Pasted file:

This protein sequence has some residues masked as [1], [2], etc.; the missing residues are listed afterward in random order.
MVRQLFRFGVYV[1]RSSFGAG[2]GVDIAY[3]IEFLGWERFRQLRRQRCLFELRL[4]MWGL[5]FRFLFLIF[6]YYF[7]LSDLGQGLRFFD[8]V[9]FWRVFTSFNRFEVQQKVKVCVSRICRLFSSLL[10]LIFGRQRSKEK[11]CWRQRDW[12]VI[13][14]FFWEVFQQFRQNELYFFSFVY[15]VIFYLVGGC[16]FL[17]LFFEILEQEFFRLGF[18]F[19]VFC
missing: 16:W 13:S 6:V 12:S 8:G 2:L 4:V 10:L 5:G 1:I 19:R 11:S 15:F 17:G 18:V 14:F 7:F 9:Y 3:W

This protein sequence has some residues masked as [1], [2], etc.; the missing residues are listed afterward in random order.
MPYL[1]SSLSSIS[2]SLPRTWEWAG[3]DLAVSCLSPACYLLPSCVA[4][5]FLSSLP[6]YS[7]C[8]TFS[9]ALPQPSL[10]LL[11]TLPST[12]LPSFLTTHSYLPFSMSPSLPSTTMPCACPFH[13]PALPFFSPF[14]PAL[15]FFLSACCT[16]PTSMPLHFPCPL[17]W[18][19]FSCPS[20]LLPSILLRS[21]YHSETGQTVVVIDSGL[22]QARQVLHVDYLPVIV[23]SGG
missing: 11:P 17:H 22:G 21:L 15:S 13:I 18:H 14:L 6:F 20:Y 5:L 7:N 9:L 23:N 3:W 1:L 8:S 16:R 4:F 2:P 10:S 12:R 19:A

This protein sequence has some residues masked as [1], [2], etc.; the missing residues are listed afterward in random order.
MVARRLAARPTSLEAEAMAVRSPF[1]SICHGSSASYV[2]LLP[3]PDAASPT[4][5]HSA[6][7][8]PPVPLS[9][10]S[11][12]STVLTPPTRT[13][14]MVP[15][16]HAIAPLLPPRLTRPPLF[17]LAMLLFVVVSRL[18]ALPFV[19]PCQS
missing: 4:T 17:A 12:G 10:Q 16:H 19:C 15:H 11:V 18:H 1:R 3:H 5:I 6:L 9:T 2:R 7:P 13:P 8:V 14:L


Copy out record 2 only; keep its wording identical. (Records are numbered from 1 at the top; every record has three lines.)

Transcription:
This protein sequence has some residues masked as [1], [2], etc.; the missing residues are listed afterward in random order.
MPYL[1]SSLSSIS[2]SLPRTWEWAG[3]DLAVSCLSPACYLLPSCVA[4][5]FLSSLP[6]YS[7]C[8]TFS[9]ALPQPSL[10]LL[11]TLPST[12]LPSFLTTHSYLPFSMSPSLPSTTMPCACPFH[13]PALPFFSPF[14]PAL[15]FFLSACCT[16]PTSMPLHFPCPL[17]W[18][19]FSCPS[20]LLPSILLRS[21]YHSETGQTVVVIDSGL[22]QARQVLHVDYLPVIV[23]SGG
missing: 11:P 17:H 22:G 21:L 15:S 13:I 18:H 14:L 6:F 20:Y 5:L 7:N 9:L 23:N 3:W 1:L 8:S 16:R 4:F 2:P 10:S 12:R 19:A